Tuscumbia history in peril

Please bear with me one more non gardening post while I get on my soapbox.  While driving around Tuscumbia taking pictures of some of the historical homes in Tuscumbia for a 2012 calendar and note card series I’m working on, I couldn’t help but noticed a few of our old homes are in sad shape. Some of these old homes survived Sherman’s burning march to the sea, but may not survive modern neglect.   Being around the area history, whether architecture or musical daily, one tends not to realize how much richness we have.


Tuscumbia Railway Co. also called the Hunt house is an 1870’s Greek Revival farmhouse. This house is on 4th street just west of Hook Street. Once the site of the Tuscumbia Railway Co., the home’s attributes include “boxcar” siding which is partially removed or covered in insulation wrap, and a columned portico which used to have a second floor landing.   When I was a child we used to deliver milk at this house, and it was a grand home. Some one started remodeling the house years ago and abandoned the project when the owners decided that they didn’t want to live in town.  This home was featured in This Old House segment “Save this old house” in April of 2004.   Seven years later it’s still in grave peril.

Coons (Steele-Armistead) House — this house is located at 406 Main St.   It is a raised cottage style home, a type normally found along the coastlines of the southeast. During the Civil War Jeffrey Forrest, brother of Nathan Bedford Forrest was brought to the home after being wounded in the battle of Tuscumbia. It is featured in the Historic Tuscumbia Walking & Driving Tour brochure published by the Colbert County Tourism & Convention Bureau.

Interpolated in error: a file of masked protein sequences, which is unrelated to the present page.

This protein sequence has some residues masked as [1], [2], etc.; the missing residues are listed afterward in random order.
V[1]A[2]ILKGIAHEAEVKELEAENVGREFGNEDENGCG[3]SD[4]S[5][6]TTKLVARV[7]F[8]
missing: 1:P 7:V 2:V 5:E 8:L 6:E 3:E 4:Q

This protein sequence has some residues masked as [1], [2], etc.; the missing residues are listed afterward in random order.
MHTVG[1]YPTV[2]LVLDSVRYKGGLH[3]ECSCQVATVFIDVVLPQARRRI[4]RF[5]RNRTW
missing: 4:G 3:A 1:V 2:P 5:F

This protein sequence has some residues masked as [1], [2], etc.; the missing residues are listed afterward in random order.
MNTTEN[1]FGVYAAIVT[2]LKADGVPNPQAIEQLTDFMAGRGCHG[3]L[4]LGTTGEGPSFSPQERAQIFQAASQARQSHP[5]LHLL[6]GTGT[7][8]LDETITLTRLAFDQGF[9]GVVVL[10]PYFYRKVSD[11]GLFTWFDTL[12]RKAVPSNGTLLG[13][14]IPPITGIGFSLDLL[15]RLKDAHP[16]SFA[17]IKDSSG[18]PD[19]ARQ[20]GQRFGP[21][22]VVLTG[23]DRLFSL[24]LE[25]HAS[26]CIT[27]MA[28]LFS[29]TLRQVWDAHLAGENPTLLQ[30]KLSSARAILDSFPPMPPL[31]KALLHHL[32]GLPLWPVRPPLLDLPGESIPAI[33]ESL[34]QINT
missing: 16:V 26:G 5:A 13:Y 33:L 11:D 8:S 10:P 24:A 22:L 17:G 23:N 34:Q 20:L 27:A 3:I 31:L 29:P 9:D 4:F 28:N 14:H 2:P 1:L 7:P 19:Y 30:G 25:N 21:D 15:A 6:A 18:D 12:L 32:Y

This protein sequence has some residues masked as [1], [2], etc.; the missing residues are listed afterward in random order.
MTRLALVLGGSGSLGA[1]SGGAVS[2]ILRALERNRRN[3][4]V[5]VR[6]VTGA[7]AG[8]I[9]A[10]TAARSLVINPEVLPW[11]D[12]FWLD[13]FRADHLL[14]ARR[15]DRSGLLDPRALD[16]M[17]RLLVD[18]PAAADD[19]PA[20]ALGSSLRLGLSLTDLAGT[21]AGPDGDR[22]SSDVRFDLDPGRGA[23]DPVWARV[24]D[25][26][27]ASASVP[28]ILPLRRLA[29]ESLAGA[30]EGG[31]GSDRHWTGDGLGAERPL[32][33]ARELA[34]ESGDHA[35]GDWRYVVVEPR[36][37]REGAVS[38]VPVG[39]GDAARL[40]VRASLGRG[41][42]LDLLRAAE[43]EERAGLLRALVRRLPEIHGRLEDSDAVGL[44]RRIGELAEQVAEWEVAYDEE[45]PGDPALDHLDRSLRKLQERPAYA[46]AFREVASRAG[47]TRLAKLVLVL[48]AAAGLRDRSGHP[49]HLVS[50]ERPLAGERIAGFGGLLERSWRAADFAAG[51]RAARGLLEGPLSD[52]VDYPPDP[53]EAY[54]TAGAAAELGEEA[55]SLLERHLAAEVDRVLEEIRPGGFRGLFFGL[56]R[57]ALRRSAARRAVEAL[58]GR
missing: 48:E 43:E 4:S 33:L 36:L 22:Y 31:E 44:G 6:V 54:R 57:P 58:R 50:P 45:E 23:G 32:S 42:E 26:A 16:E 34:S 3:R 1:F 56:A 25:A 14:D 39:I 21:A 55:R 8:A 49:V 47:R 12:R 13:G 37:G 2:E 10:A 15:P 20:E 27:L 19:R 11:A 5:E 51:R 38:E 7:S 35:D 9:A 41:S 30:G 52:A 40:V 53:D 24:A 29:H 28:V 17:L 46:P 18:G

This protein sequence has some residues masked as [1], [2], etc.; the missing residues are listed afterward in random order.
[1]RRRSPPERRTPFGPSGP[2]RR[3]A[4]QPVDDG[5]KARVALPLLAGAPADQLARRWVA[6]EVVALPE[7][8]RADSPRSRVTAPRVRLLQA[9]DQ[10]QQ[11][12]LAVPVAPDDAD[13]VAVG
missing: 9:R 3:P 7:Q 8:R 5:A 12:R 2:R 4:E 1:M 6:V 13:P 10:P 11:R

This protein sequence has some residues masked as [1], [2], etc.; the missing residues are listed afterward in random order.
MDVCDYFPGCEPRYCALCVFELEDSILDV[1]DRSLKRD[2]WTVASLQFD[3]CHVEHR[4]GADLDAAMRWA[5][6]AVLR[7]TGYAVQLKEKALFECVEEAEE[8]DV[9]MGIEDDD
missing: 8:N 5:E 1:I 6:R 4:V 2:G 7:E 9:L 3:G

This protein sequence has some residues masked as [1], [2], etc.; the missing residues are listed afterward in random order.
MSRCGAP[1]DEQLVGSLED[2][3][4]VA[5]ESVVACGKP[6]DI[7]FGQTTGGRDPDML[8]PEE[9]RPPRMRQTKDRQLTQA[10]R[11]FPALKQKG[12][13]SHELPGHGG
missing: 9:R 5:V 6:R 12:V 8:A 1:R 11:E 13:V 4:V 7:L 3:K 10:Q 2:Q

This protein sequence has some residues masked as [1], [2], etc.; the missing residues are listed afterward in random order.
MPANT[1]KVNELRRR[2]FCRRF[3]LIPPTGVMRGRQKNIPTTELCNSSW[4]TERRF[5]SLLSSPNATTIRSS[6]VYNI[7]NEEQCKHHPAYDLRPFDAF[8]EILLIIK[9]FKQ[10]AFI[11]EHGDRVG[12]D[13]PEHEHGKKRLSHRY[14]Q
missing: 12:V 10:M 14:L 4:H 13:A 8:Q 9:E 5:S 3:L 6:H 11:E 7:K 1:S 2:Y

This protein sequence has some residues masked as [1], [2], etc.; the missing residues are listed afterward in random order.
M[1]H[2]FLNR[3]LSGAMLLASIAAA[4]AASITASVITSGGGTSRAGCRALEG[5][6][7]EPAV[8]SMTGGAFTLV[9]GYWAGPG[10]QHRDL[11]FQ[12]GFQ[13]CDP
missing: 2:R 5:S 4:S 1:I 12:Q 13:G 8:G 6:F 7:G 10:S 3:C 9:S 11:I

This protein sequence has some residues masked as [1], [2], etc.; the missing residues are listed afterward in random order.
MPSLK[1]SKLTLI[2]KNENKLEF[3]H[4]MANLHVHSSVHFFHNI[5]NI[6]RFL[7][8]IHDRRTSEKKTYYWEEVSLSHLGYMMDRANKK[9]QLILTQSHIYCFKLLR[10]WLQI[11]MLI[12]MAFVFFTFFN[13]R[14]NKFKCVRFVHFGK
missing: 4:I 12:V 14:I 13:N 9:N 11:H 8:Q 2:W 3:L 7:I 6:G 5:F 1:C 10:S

House on Main Street — this house is next door on the north side of the Coons House.   The home was almost saved as the owners started remodeling and the husband fell off of a ladder while working on it and suffered many injuries. Work ceased after the accident.


House on Fifth St. – I don’t know anything about this house.  It is a half block west of the Tuscumbia Depot.  It was a darling little house at one time. Again it looks like work started on the home and stopped.  Two work horses can be seen on the front porch and a clump of plastic paper on one of the valleys.


There are others, but these are just a few that really stood out through my camera lens.  Check out Remember Tuscumbia on Facebook for more history of our unique  town.

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One Response to Tuscumbia history in peril

  1. Pingback: Southern Claims… « Remembering the Shoals

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